Last fall, according to the Washington Post, Sinclair directed stations to carry certain "must-run" stories that reflected poorly on Democratic nominee Hillary Clinton. Stories on Republican nominee Donald Trump were largely sympathetic or neutral, according to the newspaper.
In December, Politico reported that Jared Kushner had boasted to business executives that the Trump campaign had struck a deal giving access to Sinclair in exchange for more favorable coverage, a claim the chain denied.
There are what could be the stirrings of plans for a national platform — such as a cable television station.
Sinclair President and CEO Chris Ripley called the planned acquisition "transformational," in a statement, adding: "The Tribune stations are highly complementary to Sinclair's existing footprint and will create a leading nationwide media platform that includes our country's largest markets."
Sinclair recently signed former Trump campaign aide Boris Epshteyn as its chief political analyst. To lead its Sunday public affairs show, Sinclair hired former CBS correspondent Sharyl Atkisson, an investigative reporter whose scrutiny of the Obama administration won her the admiration of many conservatives.
Speculation has centered on possible conversion of Tribune's WGN America as a possible conservative news and opinion channel, or one of Sinclair's existing properties, though that could prove costly.
Sinclair's plans for acquisition, however, appear likely to sail through. Under its new chairman, Ajit Pai, the Federal Communications Commission has approved new rules relaxing restrictions on how many stations a single company can own.
DAVID GREENE, HOST:
Sinclair Broadcast Group is based in Maryland. This is a conservative company that owns more local TV stations than any other company in the country. And Sinclair is about to get bigger with a $3.9 billion deal with Tribune Media. If regulators approve this deal - and that's likely - Sinclair would own - or run more than 200 stations as NPR's David Folkenflik reports.
DAVID FOLKENFLIK, BYLINE: It is the opposite of a household name, but Sinclair is well known in both media and political circles. While it is publicly traded, the company is controlled by the four Smith brothers of Baltimore County. Their push for expansion has been impressive, but their reach has largely been limited to smaller to medium markets. The Tribune Media deal would give Sinclair entree to the nation's three largest markets in New York, Los Angeles and Chicago. And it would have a place in seven of the nation's top 10 markets.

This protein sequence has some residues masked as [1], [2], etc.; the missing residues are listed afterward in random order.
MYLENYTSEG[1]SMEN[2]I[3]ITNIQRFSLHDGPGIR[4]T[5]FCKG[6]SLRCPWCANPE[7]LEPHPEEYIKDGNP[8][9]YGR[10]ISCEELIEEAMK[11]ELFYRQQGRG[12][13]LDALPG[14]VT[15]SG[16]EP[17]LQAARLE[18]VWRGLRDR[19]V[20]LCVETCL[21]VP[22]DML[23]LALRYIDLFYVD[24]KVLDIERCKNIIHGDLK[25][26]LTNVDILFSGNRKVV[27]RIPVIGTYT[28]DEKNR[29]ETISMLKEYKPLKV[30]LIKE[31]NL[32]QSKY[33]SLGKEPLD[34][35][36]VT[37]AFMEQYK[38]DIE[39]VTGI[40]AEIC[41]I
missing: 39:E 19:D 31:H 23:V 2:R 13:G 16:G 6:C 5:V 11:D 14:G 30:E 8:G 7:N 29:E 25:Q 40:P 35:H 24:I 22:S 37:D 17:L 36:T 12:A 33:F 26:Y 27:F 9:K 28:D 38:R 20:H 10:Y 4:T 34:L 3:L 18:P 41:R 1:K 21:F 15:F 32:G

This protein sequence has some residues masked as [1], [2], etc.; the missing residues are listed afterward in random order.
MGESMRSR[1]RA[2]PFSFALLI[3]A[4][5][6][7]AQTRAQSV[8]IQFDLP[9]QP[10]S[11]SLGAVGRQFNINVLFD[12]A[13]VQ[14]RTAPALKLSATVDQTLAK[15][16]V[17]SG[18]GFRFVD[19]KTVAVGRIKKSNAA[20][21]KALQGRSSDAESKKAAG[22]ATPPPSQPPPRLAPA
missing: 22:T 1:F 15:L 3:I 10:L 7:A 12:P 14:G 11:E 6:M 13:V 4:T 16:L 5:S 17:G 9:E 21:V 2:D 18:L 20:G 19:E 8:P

Sinclair agreed to take on $2.7 billion in debt to do the deal. Under the leadership of new chairman, Ajit Pai, the Federal Communications Commission has relaxed regulations that would have made it harder for Sinclair to expand. The company's conservative philosophy plays out in the commentaries that run on many of its stations, and in its news coverage as well, which has created tensions within its newsrooms over the years. During last year's campaign, Sinclair gave Donald Trump sympathetic coverage and required stations to broadcast certain must-run stories that reflected poorly on Democratic nominee Hillary Clinton.
In December, Politico reported that Trump's son-in-law, Jared Kushner, boasted the campaign had traded access for favorable treatment by Sinclair, a claim the company rejected. The Smith brothers have produced programs to run on stations throughout its chain in the past, and they've toyed with the possibility of creating a national conservative outlet to compete with Fox News. A top Sinclair official called the deal transformational yesterday, suggesting that the acquisition may put them closer to those ambitions. David Folkenflik, NPR News. Transcript provided by NPR, Copyright NPR.